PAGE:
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They then presented the psychologist Mark Cunningham, who confirmed that Nichols was in fact delusional. He testified that Nichols’ experiences from childhood may be the root cause of his recent behavior. As a child, Nichols was molested by two members of his close family and was neglected by his parents. His father, Cunningham said, was a drunk and frequently got high from marijuana. He also quoted several excerpts from a paper that Nichols had written in college. The essay revealed what delusions Nichols had been suffering even then. The essay showed that Nichols believed that there was a conspiracy to eradicate the black race which would eventually lead to his resolution that he needed to wage a war against the United States Government.

The psychologist confirmed in his testimony that the emotional stresses Nichols experienced from his childhood and the seeming apathy of his parents toward him had paved the way for his awful acts which culminated in the shooting of several people in the courtroom that day.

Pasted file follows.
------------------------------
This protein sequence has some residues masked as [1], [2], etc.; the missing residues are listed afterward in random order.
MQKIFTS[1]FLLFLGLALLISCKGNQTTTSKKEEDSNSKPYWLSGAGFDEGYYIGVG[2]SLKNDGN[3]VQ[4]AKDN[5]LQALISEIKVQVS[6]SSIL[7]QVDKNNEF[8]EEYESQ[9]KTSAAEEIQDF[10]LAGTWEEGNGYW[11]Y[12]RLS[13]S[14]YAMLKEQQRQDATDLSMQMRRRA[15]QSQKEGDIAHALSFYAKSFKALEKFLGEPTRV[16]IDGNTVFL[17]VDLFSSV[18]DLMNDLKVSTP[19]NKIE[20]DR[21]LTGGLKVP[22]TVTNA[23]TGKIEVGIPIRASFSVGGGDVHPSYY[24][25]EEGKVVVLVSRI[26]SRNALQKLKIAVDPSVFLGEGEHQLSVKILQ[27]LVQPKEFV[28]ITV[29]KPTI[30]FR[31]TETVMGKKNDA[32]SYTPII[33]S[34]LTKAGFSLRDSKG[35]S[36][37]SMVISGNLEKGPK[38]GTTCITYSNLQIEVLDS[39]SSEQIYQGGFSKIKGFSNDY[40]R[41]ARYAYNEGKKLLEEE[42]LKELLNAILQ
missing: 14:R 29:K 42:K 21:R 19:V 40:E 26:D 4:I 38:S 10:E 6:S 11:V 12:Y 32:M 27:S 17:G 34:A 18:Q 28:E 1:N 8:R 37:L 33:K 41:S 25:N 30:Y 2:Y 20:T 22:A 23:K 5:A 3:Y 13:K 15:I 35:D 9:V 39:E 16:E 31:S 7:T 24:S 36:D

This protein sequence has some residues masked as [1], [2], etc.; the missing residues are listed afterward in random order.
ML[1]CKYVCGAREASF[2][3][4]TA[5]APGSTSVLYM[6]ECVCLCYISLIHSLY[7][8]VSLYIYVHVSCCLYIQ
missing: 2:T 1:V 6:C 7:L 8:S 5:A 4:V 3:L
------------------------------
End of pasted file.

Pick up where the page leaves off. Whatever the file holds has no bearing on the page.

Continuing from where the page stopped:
However, the jury did not believe him; they found him guilty on all counts. They were however deadlocked on deciding on the death penalty which is why Nichols was instead sentenced to numerous counts of lifetime imprisonment with no chance of parole.

From his testimony, it is clear that Dr. Cunningham was drawing from the Attachment theory. He took pains to demonstrate and emphasize how estranged Nichols was from his parents. They would not testify in his favor when he was accused of rape nor visit him in jail.

The Attachment Theory basically provides that a secure attachment between a child and his parents or whoever the primary caregiver may be lays the basis for a healthy psychological development. What happened to Nichols was the exact opposite. His parents did not seem to nurture this sense of attachment while he was growing up and the belief that they were indifferent to him was reinforced by their refusal to extend help when he was in jail.